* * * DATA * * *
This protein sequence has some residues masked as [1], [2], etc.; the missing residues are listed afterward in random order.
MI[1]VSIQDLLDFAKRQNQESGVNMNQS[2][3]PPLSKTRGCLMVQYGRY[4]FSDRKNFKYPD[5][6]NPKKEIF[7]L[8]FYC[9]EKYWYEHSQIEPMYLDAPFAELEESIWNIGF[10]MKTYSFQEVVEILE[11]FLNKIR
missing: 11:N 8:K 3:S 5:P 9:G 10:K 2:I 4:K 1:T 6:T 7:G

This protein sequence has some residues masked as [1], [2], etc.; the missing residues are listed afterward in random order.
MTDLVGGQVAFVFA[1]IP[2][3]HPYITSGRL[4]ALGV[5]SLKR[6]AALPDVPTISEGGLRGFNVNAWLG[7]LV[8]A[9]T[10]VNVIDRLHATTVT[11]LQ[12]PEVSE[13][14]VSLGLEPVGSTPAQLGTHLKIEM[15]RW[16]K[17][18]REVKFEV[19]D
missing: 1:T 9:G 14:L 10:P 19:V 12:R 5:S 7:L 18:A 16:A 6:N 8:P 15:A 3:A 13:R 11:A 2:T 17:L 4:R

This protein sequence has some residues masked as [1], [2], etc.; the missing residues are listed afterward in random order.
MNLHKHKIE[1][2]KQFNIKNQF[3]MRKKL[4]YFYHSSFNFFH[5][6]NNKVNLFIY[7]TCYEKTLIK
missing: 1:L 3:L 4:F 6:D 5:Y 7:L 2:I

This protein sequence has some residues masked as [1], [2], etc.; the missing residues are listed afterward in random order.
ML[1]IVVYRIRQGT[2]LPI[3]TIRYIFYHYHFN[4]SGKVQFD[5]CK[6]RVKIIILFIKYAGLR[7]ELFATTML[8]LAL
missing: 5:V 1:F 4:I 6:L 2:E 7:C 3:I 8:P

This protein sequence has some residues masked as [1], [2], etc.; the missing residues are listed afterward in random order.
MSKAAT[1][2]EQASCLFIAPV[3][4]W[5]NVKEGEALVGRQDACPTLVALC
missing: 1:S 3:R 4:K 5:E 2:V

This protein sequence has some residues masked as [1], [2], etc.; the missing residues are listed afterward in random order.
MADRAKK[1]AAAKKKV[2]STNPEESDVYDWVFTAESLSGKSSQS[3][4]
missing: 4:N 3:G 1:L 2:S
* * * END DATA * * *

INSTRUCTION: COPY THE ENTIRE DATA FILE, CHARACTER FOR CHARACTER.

This protein sequence has some residues masked as [1], [2], etc.; the missing residues are listed afterward in random order.
MI[1]VSIQDLLDFAKRQNQESGVNMNQS[2][3]PPLSKTRGCLMVQYGRY[4]FSDRKNFKYPD[5][6]NPKKEIF[7]L[8]FYC[9]EKYWYEHSQIEPMYLDAPFAELEESIWNIGF[10]MKTYSFQEVVEILE[11]FLNKIR
missing: 11:N 8:K 3:S 5:P 9:G 10:K 2:I 4:K 1:T 6:T 7:G

This protein sequence has some residues masked as [1], [2], etc.; the missing residues are listed afterward in random order.
MTDLVGGQVAFVFA[1]IP[2][3]HPYITSGRL[4]ALGV[5]SLKR[6]AALPDVPTISEGGLRGFNVNAWLG[7]LV[8]A[9]T[10]VNVIDRLHATTVT[11]LQ[12]PEVSE[13][14]VSLGLEPVGSTPAQLGTHLKIEM[15]RW[16]K[17][18]REVKFEV[19]D
missing: 1:T 9:G 14:L 10:P 19:V 12:R 5:S 7:L 18:A 16:A 6:N 8:P 15:A 3:A 13:R 11:A 2:T 17:L 4:R

This protein sequence has some residues masked as [1], [2], etc.; the missing residues are listed afterward in random order.
MNLHKHKIE[1][2]KQFNIKNQF[3]MRKKL[4]YFYHSSFNFFH[5][6]NNKVNLFIY[7]TCYEKTLIK
missing: 1:L 3:L 4:F 6:D 5:Y 7:L 2:I

This protein sequence has some residues masked as [1], [2], etc.; the missing residues are listed afterward in random order.
ML[1]IVVYRIRQGT[2]LPI[3]TIRYIFYHYHFN[4]SGKVQFD[5]CK[6]RVKIIILFIKYAGLR[7]ELFATTML[8]LAL
missing: 5:V 1:F 4:I 6:L 2:E 7:C 3:I 8:P

This protein sequence has some residues masked as [1], [2], etc.; the missing residues are listed afterward in random order.
MSKAAT[1][2]EQASCLFIAPV[3][4]W[5]NVKEGEALVGRQDACPTLVALC
missing: 1:S 3:R 4:K 5:E 2:V

This protein sequence has some residues masked as [1], [2], etc.; the missing residues are listed afterward in random order.
MADRAKK[1]AAAKKKV[2]STNPEESDVYDWVFTAESLSGKSSQS[3][4]
missing: 4:N 3:G 1:L 2:S